Sometimes our brains just don’t want to play ball. Whether it’s an inability to concentrate, a tendency to forget where we left our keys, or a mental block on that final crossword clue, there are times when our minds seem to have – well – a mind of their own.


Like any machine, our brains can sometimes benefit from a tune-up, and we’ve collected the latest thinking around six key areas of cognition, and provide some practical, science-backed tips on how to keep your mental cogs running smoothly.



From broad beam to laser focused, it’s your flexible friend.

We’ve all experienced that irritating feeling of being distracted from the task at hand. But don’t be too hard on your butterfly mind: our brains have evolved, for good reason, to be distractible. We prize an ability to concentrate, but we need our attention to be flexible. If we focused too tightly we’d miss the creaking floorboard that signifies an intruder, or the whiff of smoke that announces fire.

Attention has proven to be much more complicated, and weirder, than it seems. If you look closely at something – a photo of a landscape, say – you probably feel that you are noticing everything when, in fact, you’re taking in just a few bits at a time. This is because the more you concentrate, the narrower your view becomes. Inattentional blindness, as this is known, has spawned dozens of demonstrations.

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The most famous is a video of a group of people passing a basketball to each other. As the passes continue, a person in a gorilla suit walks into the middle of the group and beats his chest before slowly walking off. If you show the video to people who’ve never seen it before and instruct them beforehand to watch the ball closely, nearly all of them fail to see the gorilla because it falls outside the laser beam of their attention.

Multitasking has also taken a knock in the lab. Recent research at Princeton University has shown that the feeling of attending to more than one thing at once is a delusion – what’s actually happening is that our brains are rapidly switching back and forth from one thing to another. Even when we concentrate on a single task, our attention disengages several times a second, as our brains check that nothing important is happening elsewhere. This creates split-second gaps in our focus. When we try to multitask, these gaps tend to get so large that we don’t do any of the tasks well. That’s why driving while using a phone is so dangerous.

Physically, attention is marked by neural activity in the brain areas concerned with the object of attention. If you’re listening to music, for instance, neurons will be sparking in your auditory cortex (near the ears). If you’re studying a picture, there will be activity in your visual brain (at the rear of the head). Areas in the parietal brain lobes (upper rear of the brain) direct attention in three-dimensional space. The more you’re focusing on something, the more intense and persistent the activity. So-called gamma brainwaves, produced by neurons firing more than 25 times per second, signify intense focus, while slower brainwaves show more diffused, meandering attention.

The rear of the parietal lobe is particularly important for attention because it directs your focus, like a hand guiding the beam of a torch. Damage to this area can make a person effectively blind to whole chunks of the world – everything in the left half of their visual field, for example. Although they can see what’s there, they don’t because it doesn’t attract their attention. They only see it when someone else forces them to attend to it.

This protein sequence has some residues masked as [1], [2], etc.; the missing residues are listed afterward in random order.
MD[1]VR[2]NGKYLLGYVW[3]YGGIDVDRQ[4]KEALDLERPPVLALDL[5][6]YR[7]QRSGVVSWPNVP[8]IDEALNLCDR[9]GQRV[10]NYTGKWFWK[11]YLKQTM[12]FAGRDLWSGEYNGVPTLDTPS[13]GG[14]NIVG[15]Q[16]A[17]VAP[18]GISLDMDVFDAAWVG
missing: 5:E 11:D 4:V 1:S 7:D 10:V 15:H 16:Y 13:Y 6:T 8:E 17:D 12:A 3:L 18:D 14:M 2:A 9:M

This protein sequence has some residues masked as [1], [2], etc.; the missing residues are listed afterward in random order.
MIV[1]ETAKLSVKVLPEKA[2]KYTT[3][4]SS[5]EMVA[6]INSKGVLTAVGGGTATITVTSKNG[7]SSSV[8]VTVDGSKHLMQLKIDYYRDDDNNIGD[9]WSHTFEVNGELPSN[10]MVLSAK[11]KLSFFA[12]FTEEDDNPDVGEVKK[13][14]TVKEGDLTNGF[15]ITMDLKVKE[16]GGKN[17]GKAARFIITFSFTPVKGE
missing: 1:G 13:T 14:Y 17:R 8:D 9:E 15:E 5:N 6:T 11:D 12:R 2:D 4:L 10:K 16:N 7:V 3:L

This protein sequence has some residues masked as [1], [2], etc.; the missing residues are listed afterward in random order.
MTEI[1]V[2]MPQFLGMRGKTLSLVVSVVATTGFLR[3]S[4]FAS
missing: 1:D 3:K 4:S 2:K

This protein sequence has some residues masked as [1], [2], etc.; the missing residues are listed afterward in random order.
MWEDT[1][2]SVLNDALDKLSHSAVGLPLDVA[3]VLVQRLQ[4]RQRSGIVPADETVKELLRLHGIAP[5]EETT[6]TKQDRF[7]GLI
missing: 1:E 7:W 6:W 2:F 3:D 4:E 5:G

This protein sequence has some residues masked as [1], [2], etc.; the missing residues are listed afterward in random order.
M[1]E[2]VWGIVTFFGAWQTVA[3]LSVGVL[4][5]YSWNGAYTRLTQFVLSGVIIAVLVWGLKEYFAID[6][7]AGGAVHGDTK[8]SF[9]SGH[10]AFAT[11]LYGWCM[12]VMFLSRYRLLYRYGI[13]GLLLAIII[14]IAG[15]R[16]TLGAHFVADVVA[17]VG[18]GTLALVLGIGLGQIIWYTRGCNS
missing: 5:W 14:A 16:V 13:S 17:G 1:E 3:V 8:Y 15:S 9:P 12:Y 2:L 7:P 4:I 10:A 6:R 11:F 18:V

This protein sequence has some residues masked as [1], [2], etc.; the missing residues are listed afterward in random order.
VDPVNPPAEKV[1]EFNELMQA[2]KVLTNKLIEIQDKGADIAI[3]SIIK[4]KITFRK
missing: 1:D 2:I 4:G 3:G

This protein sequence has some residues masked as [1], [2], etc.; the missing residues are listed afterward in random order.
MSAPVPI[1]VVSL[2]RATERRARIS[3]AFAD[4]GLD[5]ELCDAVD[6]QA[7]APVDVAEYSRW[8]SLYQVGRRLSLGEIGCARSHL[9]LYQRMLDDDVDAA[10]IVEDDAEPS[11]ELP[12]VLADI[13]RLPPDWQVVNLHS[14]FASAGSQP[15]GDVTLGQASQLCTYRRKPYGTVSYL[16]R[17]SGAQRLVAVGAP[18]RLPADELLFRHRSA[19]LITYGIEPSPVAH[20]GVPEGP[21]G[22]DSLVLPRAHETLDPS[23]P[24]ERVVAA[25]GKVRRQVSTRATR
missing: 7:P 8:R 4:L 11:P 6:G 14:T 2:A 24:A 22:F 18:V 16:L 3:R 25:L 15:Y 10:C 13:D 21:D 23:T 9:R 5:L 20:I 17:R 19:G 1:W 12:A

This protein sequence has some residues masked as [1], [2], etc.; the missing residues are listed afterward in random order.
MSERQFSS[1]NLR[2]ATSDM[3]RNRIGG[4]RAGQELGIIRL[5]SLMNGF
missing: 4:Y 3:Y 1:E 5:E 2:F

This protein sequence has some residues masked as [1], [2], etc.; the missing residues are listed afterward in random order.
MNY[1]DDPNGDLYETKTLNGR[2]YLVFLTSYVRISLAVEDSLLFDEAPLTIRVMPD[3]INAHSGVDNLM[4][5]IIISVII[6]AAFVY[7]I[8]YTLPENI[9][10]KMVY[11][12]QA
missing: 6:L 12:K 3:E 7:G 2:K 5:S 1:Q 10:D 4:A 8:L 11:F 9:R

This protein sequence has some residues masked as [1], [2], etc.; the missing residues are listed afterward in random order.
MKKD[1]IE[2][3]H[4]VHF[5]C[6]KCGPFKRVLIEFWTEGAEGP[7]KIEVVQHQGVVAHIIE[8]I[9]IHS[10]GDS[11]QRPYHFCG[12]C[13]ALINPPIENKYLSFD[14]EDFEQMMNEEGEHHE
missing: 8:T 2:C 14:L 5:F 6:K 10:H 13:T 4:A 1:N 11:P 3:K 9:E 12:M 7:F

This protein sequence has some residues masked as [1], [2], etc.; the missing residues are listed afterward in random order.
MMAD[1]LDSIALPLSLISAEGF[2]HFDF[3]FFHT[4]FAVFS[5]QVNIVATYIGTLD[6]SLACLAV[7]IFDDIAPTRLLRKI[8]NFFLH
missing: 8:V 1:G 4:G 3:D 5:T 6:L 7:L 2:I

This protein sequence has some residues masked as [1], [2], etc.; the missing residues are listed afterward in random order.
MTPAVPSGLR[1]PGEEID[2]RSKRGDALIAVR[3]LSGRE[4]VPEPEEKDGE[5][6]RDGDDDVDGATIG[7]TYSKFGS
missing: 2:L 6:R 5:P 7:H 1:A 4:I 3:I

But attention-related blindness is something that we all experience to a lesser degree, and it can reach into every area of our lives. People may be blithely unaware that they live in a filthy house, that someone loves or hates them, that they always wear odd socks or that their partner is cheating on them. Such ignorance may be bliss, but it can lead to disaster. Focusing on the task at hand is an important skill to learn, but sometimes it can be just as important to broaden our field of attention.

Why do human screams grab our attention so easily? © Getty Images

Tune up your attention

  • Make a chart of your life, divided into sections such as work, family, health and so on. Go over it regularly, considering whether anything needs attention in each area. If it does, mark that section until you have done it. Aim to keep the chart clear. By looking broadly at your life, you’ll be able to make sure that you’re not focusing on one area to the detriment of others.
  • Read, watch or listen to something new every day. The unfamiliar subject matter will stimulate underused brain areas, making these brain cells easier to activate again in future, and helping to increase your overall attention.
  • Take short breaks from tasks that need prolonged attention. When we’re doing the same thing for a long time, the brain interprets the continuous stimulus as increasingly unimportant, and becomes more prone to distraction.
  • Do physical exercise before doing anything that needs close attention. A study from the University of Illinois found that nine-year-olds focused better after 20 minutes of walking on a treadmill than after 20 minutes of rest. Measurements of their brain activity post-exercise showed a pattern that has previously been associated with focused attention.


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